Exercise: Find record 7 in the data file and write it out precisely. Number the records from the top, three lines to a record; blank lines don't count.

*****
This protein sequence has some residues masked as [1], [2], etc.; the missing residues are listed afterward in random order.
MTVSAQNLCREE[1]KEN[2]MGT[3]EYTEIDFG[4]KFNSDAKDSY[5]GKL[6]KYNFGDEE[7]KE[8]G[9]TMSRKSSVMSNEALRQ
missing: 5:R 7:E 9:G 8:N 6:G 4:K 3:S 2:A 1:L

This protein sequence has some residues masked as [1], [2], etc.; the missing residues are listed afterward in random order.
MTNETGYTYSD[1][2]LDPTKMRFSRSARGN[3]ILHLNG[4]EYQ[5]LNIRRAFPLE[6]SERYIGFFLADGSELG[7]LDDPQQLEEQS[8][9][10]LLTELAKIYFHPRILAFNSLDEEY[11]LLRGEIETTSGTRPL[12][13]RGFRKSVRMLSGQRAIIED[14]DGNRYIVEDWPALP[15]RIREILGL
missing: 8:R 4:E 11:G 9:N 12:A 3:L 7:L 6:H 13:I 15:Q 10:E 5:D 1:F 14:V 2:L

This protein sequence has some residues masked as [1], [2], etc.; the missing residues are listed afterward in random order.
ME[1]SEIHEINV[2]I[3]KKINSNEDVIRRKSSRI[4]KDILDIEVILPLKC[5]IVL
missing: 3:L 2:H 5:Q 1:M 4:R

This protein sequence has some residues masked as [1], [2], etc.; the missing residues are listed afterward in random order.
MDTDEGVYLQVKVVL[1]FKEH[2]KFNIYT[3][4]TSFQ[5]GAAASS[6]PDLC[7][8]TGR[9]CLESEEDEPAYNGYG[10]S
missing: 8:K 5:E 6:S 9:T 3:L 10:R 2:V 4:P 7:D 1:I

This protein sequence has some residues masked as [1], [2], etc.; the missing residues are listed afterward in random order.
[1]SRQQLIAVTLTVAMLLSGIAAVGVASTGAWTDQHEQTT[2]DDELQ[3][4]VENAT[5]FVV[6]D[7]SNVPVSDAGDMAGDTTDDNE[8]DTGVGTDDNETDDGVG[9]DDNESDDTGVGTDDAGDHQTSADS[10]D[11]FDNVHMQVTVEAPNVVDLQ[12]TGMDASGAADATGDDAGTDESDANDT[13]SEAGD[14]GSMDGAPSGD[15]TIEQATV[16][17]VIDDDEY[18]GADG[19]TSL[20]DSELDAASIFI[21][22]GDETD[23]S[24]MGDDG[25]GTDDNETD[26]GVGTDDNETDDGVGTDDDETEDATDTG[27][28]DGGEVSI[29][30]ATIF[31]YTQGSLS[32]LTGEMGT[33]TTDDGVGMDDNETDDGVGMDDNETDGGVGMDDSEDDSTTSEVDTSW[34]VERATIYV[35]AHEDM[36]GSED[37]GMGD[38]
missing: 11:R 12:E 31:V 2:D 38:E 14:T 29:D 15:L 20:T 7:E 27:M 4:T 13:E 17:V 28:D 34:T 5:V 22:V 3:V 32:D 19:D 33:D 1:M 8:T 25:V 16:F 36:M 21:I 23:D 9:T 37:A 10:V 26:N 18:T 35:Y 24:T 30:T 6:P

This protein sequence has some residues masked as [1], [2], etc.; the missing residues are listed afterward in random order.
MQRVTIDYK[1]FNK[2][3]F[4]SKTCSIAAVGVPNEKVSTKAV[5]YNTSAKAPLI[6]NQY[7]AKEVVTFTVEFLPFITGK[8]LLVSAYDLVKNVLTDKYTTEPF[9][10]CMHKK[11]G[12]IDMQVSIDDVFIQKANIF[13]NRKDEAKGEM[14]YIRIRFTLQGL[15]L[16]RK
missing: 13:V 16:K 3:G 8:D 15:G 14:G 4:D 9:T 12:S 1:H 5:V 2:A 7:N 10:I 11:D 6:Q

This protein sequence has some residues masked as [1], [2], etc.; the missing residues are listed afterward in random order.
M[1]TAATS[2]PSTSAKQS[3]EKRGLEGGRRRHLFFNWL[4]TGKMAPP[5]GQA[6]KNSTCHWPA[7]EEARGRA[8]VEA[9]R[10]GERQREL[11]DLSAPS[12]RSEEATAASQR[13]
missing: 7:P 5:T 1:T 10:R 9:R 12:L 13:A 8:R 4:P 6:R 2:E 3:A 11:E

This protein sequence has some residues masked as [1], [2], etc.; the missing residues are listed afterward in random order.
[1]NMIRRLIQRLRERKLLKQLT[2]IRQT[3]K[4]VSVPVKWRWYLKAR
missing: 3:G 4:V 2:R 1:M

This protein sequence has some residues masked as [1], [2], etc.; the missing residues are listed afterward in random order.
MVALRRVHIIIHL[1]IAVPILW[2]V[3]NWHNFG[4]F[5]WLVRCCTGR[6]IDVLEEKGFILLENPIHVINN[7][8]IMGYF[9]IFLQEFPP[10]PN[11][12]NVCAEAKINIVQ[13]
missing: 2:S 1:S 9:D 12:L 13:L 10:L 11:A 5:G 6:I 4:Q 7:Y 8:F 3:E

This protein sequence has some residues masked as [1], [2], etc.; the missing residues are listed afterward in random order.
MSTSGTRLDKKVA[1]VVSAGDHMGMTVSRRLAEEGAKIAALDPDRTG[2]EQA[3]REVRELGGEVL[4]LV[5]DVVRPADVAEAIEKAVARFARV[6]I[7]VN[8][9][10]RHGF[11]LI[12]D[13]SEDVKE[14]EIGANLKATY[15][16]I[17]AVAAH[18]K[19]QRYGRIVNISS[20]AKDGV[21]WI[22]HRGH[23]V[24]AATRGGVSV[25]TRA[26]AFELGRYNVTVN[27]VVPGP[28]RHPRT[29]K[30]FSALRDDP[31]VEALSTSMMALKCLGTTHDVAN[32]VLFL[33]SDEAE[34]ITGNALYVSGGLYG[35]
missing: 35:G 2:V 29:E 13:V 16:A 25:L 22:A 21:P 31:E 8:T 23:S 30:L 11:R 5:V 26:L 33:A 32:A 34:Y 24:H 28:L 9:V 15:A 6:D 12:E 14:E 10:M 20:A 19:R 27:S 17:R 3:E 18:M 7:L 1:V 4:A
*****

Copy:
This protein sequence has some residues masked as [1], [2], etc.; the missing residues are listed afterward in random order.
M[1]TAATS[2]PSTSAKQS[3]EKRGLEGGRRRHLFFNWL[4]TGKMAPP[5]GQA[6]KNSTCHWPA[7]EEARGRA[8]VEA[9]R[10]GERQREL[11]DLSAPS[12]RSEEATAASQR[13]
missing: 7:P 5:T 1:T 10:R 9:R 12:L 13:A 8:R 4:P 6:R 2:E 3:A 11:E